Well, it’s wedding week.
Not only is Hillary’s big day on Saturday (whoop!), but Robbie and I celebrated 30 years of our own bliss on Monday. I posted this shot on Instagram, both to mark our anniversary and because who needs pricey wedding calligraphy when your mom is such a whiz with yellow spray paint? Pinterest people, eat your heart out:
In preparation for her impending nuptials, Hillary has been wending her way through Tim Keller’s book, The Meaning of Marriage. It’s a great read. And a sobering one; anyone who thinks marriage is all about finding happiness need look no further than the subtitle – Facing the Complexities of Commitment with the Wisdom of God – to know that Keller isn’t peddling a fairy tale.
But Hillary isn’t the only Berndt brushing up on her marital literacy. I’ve been reading a how-to book of my own. It’s called The Good Wife Guide and, while this book may not be as widely read in evangelical circles, let me assure you that it is every bit as challenging as Keller’s work.
The Good Wife Guide starts off with a no-nonsense observation: “A man’s home is his castle and as such, he ought to be treated like a king.” Lest there be any doubt as to what, exactly, that means, there’s this: “It’s every wife’s responsibility to dote upon her hard-working spouse, to show that he is truly appreciated!”
That’s Rule #1.
And then, assuming that the reader is hooked (because who wouldn’t be?), the book features 18 more must-do’s for keeping a happy husband:
Rule #12: Follow His Lead. (“If, instead of hanging on your every word, he mumbles one-word responses to your questions while perusing the newspaper…don’t take it personally.”)
Rule #16: Sing His Praises. (“Tell him he cuts a fine figure…or marvel at his business acumen when he relays a story from the office.”)
And, my personal favorite, Rule # 6: Greet him with a smile. (“With just one glance at your face, your husband should know that his very presence marks the pinnacle of your day.”)
Shocking as it sounds, I will confess that it didn’t take me three decades to break every one of the Good Wife rules. It didn’t even take me three weeks. Heck, I’m not even sure I was a good wife for three days. Maybe. (But that was on our honeymoon, so I doubt if that part counts.)
The rules are hard. But you know what? I really like them! I think most of em make sense. I know I don’t have that exciting of a life, so maybe this isn’t saying much, but when Robbie comes home at night it really is the pinnacle of my day. So why do I show him where the dog dug up the grass, or ate the driveway rocks, or barfed on the sisal? Why don’t I smile?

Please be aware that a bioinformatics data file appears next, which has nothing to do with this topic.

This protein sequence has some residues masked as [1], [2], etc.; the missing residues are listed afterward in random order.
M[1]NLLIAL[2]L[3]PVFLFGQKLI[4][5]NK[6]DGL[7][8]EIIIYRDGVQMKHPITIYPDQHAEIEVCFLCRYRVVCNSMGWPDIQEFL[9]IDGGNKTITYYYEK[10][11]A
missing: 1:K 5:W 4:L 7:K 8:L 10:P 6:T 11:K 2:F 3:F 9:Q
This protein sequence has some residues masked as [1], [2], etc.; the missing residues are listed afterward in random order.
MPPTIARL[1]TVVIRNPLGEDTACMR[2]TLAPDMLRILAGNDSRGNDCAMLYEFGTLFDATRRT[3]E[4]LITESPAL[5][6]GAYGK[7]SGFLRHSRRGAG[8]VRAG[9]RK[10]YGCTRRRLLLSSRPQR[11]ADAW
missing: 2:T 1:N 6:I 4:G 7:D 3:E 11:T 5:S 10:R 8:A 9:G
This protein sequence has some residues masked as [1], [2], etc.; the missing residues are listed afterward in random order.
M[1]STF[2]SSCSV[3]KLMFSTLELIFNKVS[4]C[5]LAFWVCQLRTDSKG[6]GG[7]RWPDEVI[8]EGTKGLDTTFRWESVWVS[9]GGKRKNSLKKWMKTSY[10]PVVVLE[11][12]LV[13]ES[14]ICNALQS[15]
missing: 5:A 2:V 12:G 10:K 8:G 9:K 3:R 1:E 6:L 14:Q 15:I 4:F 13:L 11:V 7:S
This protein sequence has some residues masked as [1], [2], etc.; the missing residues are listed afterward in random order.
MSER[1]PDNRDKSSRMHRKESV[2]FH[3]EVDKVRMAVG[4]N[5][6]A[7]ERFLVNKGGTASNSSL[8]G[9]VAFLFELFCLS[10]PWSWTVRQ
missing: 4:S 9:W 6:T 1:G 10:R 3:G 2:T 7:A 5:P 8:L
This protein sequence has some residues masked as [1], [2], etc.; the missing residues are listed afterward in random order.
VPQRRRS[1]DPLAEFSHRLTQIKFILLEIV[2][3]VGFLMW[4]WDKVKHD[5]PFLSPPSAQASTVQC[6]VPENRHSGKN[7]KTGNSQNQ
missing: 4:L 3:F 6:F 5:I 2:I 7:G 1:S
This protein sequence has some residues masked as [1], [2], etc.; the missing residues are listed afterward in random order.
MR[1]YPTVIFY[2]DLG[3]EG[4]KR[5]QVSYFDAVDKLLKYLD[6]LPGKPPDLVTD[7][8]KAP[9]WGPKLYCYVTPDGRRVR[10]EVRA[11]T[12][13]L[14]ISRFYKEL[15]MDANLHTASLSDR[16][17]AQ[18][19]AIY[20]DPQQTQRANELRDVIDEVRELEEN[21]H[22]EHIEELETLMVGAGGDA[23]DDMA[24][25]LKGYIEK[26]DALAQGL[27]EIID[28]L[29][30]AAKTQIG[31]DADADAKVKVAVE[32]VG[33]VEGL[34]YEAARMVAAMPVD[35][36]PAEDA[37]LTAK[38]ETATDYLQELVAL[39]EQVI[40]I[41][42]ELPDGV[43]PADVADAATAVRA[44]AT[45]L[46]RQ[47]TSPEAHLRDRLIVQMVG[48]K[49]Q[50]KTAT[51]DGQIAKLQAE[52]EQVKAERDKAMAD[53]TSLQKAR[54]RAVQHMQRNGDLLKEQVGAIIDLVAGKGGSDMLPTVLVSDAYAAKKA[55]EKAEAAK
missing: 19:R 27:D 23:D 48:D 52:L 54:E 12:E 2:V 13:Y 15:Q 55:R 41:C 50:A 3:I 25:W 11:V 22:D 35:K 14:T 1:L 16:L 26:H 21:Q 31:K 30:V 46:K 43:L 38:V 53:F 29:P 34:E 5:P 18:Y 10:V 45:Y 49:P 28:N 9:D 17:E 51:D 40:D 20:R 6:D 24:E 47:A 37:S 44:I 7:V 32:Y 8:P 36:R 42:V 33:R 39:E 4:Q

I know The Good Wife was written as a retro-fun gag (its counsel comes straight out of the Ladies’ Homemaker Monthly, a popular magazine from the early 1900s). But, at least in terms of the sentiment that lies behind the rules, the marital advice could have been written way earlier.
Way earlier, as in the first century. As in, when Paul was writing his letter to the Philippians, which has a lot of terrific advice for relationships. Here are a few gems from that how-to:
Do nothing out of selfish ambition or vain conceit, but in humility consider others better than yourselves.
Let your gentleness be evident to all.
Do everything without complaining or arguing.
If I were writing a marriage book, I think I’d just rip off Philippians. Follow Paul’s advice – like his secret to being content both when you have plenty and when you are in need, or his idea of taking your troubles to God instead of worrying about them – and presto! Problems solved, right?
Actually, I wouldn’t steal from Philippians. (I mean, that one’s a best-seller every year; why mess with perfection?) And even more actually, I wouldn’t write a book about marriage, because Keller already did that (with his wife, actually), and theirs is pretty darn good. But, based on the success of The Good Wife Guide, I’m thinking that some sort of manual for the guys might be in order.
The Good Man Guide. Maybe, since guys like to watch TV (it doesn’t seem to matter what’s on; I once found Robbie watching a test pattern), it should be a video series. Rule #1 could be, “If I have a problem, don’t try to fix it. Just listen.”
Because, as every gal would tell you (and if you’ve seen this one before, it’s worth a re-watch), it’s not about the nail.